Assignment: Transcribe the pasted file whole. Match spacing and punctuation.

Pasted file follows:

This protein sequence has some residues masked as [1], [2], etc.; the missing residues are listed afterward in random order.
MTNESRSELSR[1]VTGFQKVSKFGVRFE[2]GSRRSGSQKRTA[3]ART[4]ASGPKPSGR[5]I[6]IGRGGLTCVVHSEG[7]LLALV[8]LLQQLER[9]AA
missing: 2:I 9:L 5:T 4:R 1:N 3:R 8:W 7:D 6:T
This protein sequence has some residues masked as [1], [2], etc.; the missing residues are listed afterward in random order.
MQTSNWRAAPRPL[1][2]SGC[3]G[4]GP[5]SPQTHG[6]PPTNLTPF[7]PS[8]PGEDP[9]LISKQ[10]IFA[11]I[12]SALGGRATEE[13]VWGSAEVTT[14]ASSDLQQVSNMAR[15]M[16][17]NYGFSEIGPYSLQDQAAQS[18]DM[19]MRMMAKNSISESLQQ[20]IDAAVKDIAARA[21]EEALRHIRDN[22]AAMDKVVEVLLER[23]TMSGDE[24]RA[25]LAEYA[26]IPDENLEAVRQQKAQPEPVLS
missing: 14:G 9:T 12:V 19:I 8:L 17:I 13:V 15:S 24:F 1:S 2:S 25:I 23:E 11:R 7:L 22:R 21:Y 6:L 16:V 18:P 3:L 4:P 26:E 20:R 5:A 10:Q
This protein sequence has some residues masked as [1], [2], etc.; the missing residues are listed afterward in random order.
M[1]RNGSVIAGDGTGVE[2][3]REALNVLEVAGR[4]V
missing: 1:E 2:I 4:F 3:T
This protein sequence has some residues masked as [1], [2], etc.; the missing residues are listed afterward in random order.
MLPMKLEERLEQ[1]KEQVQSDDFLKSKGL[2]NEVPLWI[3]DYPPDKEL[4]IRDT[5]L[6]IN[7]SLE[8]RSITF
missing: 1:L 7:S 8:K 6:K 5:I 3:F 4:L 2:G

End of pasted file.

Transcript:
This protein sequence has some residues masked as [1], [2], etc.; the missing residues are listed afterward in random order.
MTNESRSELSR[1]VTGFQKVSKFGVRFE[2]GSRRSGSQKRTA[3]ART[4]ASGPKPSGR[5]I[6]IGRGGLTCVVHSEG[7]LLALV[8]LLQQLER[9]AA
missing: 2:I 9:L 5:T 4:R 1:N 3:R 8:W 7:D 6:T
This protein sequence has some residues masked as [1], [2], etc.; the missing residues are listed afterward in random order.
MQTSNWRAAPRPL[1][2]SGC[3]G[4]GP[5]SPQTHG[6]PPTNLTPF[7]PS[8]PGEDP[9]LISKQ[10]IFA[11]I[12]SALGGRATEE[13]VWGSAEVTT[14]ASSDLQQVSNMAR[15]M[16][17]NYGFSEIGPYSLQDQAAQS[18]DM[19]MRMMAKNSISESLQQ[20]IDAAVKDIAARA[21]EEALRHIRDN[22]AAMDKVVEVLLER[23]TMSGDE[24]RA[25]LAEYA[26]IPDENLEAVRQQKAQPEPVLS
missing: 14:G 9:T 12:V 19:I 8:L 17:I 13:V 15:S 24:F 1:S 2:S 25:I 23:E 11:R 7:L 22:R 21:Y 6:L 16:V 18:P 3:L 4:P 26:E 20:R 5:A 10:Q
This protein sequence has some residues masked as [1], [2], etc.; the missing residues are listed afterward in random order.
M[1]RNGSVIAGDGTGVE[2][3]REALNVLEVAGR[4]V
missing: 1:E 2:I 4:F 3:T
This protein sequence has some residues masked as [1], [2], etc.; the missing residues are listed afterward in random order.
MLPMKLEERLEQ[1]KEQVQSDDFLKSKGL[2]NEVPLWI[3]DYPPDKEL[4]IRDT[5]L[6]IN[7]SLE[8]RSITF
missing: 1:L 7:S 8:K 6:K 5:I 3:F 4:L 2:G